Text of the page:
Remember, lenders don’t expect perfect credit history and will understand the odd late payment, but try not to make a habit of it. And if you do get a late payment letter, there is still time to make that payment and not get a marker, so pay it as soon as you can, even if it is only the minimum amount.

If you want to see how prospective lenders will view your credit report, you can see what they see by using our multi-agency credit report. If you’re not already signed up, you can try it free for 30 days, then £14.99 a month after, which you can cancel at any time.

Do Student Loans Affect my Credit Score?

According to government statistics for 2019, UK students (those currently studying and already graduated) owe a colossal £121 billion in outstanding student loans. To put this gigantic pile of UK debt into perspective, it overshadows the entire world’s combined annual budget for space programmes. All the cutting-edge, space-bound engineering and cosmic knowledge of the world’s most well-funded space agencies, NASA (US), ROSCOSMO (Russia), and CNSA (China) only collectively reach an estimated £28 billion a year – barely comparable to the grim achievement of today’s British students.

Published on 4 Mar 2020 by Sam Griffin

Full Article

What's More Important: Your Credit Score or Report Data?

The relationship between Credit Scores and Credit Reports is pretty cyclical: one being strong usually means the other is equally good and you should have easy access to credit, right? Well, in a way. You might be surprised though how much of a role a ‘score’ really plays when it comes to borrowing.

Published on 12 Feb 2020 by Paul Anderson-Riley

Full Article

Do we use FICO in the UK?

A US news story has dropped that’s generating some charged discussion about FICO, the American credit scoring company. FICO has recently announced that the way it calculates Credit Scores is changing. Due to a re-jig in its algorithm, an estimated '40 million Americans are likely to see their Credit Scores drop'.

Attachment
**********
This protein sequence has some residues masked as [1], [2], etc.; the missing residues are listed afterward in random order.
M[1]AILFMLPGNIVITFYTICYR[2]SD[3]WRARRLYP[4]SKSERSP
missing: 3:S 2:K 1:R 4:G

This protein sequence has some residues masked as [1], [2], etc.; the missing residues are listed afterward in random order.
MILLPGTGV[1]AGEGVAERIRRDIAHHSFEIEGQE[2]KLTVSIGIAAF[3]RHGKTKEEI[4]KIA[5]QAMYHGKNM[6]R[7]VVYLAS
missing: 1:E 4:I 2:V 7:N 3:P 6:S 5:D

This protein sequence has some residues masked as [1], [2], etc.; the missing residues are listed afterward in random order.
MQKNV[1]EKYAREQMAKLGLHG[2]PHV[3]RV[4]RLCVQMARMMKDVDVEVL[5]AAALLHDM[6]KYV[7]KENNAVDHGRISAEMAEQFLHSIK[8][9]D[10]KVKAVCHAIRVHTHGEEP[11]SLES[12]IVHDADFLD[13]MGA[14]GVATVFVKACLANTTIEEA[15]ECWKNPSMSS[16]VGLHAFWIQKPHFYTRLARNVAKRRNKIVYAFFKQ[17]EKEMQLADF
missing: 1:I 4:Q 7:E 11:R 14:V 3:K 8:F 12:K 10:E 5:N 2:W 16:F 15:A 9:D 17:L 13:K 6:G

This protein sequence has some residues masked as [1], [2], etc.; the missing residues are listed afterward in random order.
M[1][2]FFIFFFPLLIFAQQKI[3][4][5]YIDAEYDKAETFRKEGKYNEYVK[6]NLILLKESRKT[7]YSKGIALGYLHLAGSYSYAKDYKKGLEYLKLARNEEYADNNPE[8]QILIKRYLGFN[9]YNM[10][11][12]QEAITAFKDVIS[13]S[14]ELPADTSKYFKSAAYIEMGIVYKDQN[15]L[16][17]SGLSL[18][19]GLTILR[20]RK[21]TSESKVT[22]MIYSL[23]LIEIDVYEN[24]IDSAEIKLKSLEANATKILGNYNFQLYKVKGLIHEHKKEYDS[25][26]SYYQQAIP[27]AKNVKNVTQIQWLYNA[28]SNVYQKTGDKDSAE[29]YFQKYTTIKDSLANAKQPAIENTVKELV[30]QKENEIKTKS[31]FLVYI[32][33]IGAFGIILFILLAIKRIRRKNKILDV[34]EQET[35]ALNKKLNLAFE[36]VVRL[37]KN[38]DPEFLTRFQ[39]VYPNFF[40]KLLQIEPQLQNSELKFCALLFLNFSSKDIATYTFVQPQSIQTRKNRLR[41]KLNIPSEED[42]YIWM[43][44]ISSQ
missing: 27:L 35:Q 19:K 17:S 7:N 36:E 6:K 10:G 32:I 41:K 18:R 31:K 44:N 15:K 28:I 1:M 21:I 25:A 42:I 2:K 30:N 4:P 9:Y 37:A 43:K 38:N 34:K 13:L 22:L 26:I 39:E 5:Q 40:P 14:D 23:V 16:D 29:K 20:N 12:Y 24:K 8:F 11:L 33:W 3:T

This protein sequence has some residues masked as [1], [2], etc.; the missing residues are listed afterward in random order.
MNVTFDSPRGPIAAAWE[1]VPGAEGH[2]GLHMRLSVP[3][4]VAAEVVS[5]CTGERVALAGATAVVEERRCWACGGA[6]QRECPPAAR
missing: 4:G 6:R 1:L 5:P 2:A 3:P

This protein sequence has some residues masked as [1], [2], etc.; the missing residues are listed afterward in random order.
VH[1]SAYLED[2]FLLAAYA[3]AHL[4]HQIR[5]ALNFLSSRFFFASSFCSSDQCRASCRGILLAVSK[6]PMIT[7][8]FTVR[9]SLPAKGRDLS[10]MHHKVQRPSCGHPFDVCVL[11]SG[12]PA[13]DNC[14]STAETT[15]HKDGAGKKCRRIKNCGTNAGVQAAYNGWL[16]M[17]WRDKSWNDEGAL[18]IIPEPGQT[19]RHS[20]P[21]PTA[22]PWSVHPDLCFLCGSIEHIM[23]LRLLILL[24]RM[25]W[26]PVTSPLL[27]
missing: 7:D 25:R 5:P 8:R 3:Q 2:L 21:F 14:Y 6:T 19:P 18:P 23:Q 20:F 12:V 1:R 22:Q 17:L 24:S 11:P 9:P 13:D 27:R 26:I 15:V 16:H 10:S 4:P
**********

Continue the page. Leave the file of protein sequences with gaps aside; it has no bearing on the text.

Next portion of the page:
Published on 10 Feb 2020 by Sam Griffin

Full Article

Bad credit on an address myths

When moving into a new house, the first thoughts that go through your mind could be along the lines of “what colour am I going to paint the kitchen?” or “will my wardrobe actually fit in the bedroom?” You may not immediately ask yourself “I wonder how much debt the previous occupant had!”

Published on 9 Jan 2020 by Kirstie Brown

Full Article

10 Credit Myths Busted

Credit checks are an integral part of modern life: from buying a house or car to applying for a new job or passing a tenancy check, your Credit Report is remarkably versatile. But considering the important role Credit Reports can play, there are still a number of popular myths surrounding them. We’ll look at ten misconceptions to point you in the right direction.

Published on 30 Dec 2019 by Kirstie Day

Full Article

How does my ‘Credit Age’ affect my Credit Score?

Credit age is a difficult concept to define and can be tricky to get your head around. This isn’t about what year you were born – it’s more a reflection of how long and to what extent you’ve been using credit and is an important consideration when looking at your Credit Score - especially if you’re looking to improve it.

Published on 23 Dec 2019 by Andrew Brown

Full Article

Age matters when it comes to your credit score

Credit Action, the National Money Education Charity, scares everyone witless every month with unnerving financial statistics. A few examples include the fact that a property is repossessed every hour and 43 minutes, that every four minutes someone is declared insolvent, and that the Citizens’ Advice Bureau deals with 2,595 new cases every day. In its October 2019 statistics, the charity advised that average household debt is a mere £59,441 including mortgages. According to the BBC, the stat without mortgages has risen sharply to £15,385.

Published on 5 Dec 2019 by Barry Stamp

Full Article

Is there discrimination in credit assessment?

Apple could find itself in hot water in the US after a weekend of high-profile claims that applicants to its recently launched Credit Card were discriminated against on the basis of gender.

Published on 11 Nov 2019 by Barry Stamp

Full Article

Why do I get different Credit Scores?

The first ever idea of a Credit Score was introduced in the 1950s in the United States. Almost by accident, as Bill Fair and Earl Isaac discovered that a study looking at a potential predictor of ill health could be better used to predict bankruptcy and default. They teamed up to form Fair Isaac, Inc, now FICO, to sell credit scores to lenders. FICO scores are now household names by consumers in the US, as they are used extensively, with little competition.

Published on 3 Sep 2019 by Andrew Brown

Full Article

Does Gambling Affect Your Credit Score?

If you’re among the 32% of Brits that gamble on a weekly basis and are thinking of applying for some form of credit in the near future, you might be wondering whether your activity could affect your Credit Rating and your chances of being accepted.

Published on 13 Jun 2019 by Richard Catlin

Full Article


We are rated number 1 for customer service on